Dar: a remarkable commercial city in the making

24Sep 2016
The Guardian
Dar: a remarkable commercial city in the making

ANY doubting Thomas should by now have realised that the current administration’s decision to relocate the capital to Dodoma would not lead to turning Dar es Salaam into a sluggish city of whatever status.

Initially, there had been unwavering efforts to confuse the public that declaring a brisk government relocation to the designated would have had dire social-economic consequences to the city.

Now that through a flamboyantly firm political will, Dodoma is faster realising its deserved glory of serving the entire nation as capital city – beaming its power to all sides of the vast country with less distance as it was being beamed from the coastal city of Dar es Salaam.

While it was too demanding for someone from as far as Ujiji in the western town on the shores of Lake Tanganyika or Bukoba on the shores of Lake Victoria to reach Dar es Salaam on official or private assignments, it would now be a relief to reach Dodoma.

A couple of days ago, one of the country’s credible Swahili newspaper carried an article depicting a significant increase of flights making trips to Dodoma in daily basis. Actually from one or none flight a day to an average of 10 commercial flights from Dar es Salaam a day. This means there is an increase of business activities in the designated capital.

What ought to blame is a series of unrealistic promises by previous regimes to relocate to Dodoma. The promises seemed more or less like unfulfilled hence making so many people in both public and private spheres being unprepared to accept the firm relocation decree by President John Pombe Magufuli, over 40 years since Dodoma – centrally relocated town declared the capital city by Mwalimu Julius Nyerere.

As Dodoma shines with boundless opportunities, Dar es Salaam continue to flourish still embracing a myriad of social-economic projects, including merger infrastructure projects such as multiple flyovers, extension of Bus Rapid Transit (BRT), health facilities such as Mlongazila Hospital and one in Chanika, improvement of city railway systems, just to name but a few. Yet a major new terminal at Julius Nyerere International Airport (JNIA) is nearing completion.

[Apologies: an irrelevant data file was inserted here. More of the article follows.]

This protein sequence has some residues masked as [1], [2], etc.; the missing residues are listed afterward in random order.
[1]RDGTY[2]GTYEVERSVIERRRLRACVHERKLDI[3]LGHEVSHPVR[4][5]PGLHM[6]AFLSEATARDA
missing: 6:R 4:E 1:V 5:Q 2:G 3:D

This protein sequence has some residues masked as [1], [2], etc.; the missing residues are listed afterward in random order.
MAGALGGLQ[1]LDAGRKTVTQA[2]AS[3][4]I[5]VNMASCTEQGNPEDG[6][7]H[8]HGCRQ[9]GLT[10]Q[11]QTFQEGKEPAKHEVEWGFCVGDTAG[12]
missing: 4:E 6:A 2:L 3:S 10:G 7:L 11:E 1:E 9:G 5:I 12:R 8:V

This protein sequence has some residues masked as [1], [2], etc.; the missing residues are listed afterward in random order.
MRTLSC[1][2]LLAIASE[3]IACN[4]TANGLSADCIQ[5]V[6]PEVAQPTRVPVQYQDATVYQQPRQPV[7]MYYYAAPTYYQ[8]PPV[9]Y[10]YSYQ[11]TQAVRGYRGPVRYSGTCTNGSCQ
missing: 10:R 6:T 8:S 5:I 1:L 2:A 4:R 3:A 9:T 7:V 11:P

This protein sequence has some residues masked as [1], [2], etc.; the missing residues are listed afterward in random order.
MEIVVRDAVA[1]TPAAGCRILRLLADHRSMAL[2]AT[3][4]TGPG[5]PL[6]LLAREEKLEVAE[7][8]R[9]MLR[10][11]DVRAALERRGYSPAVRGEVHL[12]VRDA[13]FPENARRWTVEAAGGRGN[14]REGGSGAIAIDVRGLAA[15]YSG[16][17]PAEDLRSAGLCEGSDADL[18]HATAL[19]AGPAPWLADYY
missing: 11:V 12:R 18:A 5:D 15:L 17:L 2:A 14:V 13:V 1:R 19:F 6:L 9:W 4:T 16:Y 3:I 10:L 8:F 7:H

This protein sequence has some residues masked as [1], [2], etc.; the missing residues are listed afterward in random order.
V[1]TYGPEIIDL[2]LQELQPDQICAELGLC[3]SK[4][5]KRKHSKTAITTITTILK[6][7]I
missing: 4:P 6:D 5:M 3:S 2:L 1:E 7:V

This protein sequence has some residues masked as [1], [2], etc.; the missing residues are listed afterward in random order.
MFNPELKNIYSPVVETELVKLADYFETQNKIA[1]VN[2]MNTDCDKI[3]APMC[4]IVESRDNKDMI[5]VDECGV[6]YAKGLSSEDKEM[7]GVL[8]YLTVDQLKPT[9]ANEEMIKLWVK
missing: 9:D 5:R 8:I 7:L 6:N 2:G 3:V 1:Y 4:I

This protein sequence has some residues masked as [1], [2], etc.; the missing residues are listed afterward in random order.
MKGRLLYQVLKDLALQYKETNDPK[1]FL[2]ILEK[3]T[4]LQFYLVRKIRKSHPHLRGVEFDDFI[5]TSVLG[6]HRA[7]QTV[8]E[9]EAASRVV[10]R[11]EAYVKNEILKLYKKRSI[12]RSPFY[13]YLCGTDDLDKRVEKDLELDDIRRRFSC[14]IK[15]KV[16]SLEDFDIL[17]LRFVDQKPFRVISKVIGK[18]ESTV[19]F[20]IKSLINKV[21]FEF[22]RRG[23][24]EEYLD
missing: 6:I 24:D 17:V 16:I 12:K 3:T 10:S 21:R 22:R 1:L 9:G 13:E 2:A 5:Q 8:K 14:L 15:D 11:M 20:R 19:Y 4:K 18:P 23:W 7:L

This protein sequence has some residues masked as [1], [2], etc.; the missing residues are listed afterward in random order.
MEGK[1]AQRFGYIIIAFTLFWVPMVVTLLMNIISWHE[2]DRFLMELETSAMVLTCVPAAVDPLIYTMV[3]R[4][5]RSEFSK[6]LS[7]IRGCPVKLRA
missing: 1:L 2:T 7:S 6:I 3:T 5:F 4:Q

The imminent construction of the state-of-the-art Selander Bridge in the city of five million people is yet another architectural landmark.

For those who believe in ‘Hapa Kazi Tu’ slogan would agree with us that time for empty promises have literally gone, at least under this particular regime and those projects are perfectly accomplished. In his usual assurance tone, President John Magufuli said on Thursday that funds to build the bridge were already available.

We commend JPM for his philosophy that has won a worldwide accolade. Various global opinions and commentaries speak on our behalf of the kind of the captain we have as a nation that had known before no project being accomplished without being linked to a major scandal. So when he said that he would bring in commercial aircraft for revamping the ailing national carrier, Air Tanzania Company Limited, many ended up rebuking him – certainly not believing in him.

But look at the pace the deal was done to the delivery time – as promised one of the two planes landed at JNIA on 20th September 2016. And through such philosophical leadership, the government is redrawing a Master Plan for Dar es Salaam as a commercial hub.

The move would ensure proper use of land and other resources as well as change the face of the city’s Water Front into a lavish seashore the likes of Beira, Durban, Port Elizabeth and Cape Town – thus contributing significantly to the nation’s economy through tourism and other leisure activities.

Nevertheless, we believe the master plan would turn the city into the country’s more advanced industrial city developing various parks thus creating huge employment. As we support every developmental initiatives being created or implemented under this regime, we appeal to those who are fond of rebuking these initiatives to relent, at least for now just as the saying goes—If you can’t fight them join them.

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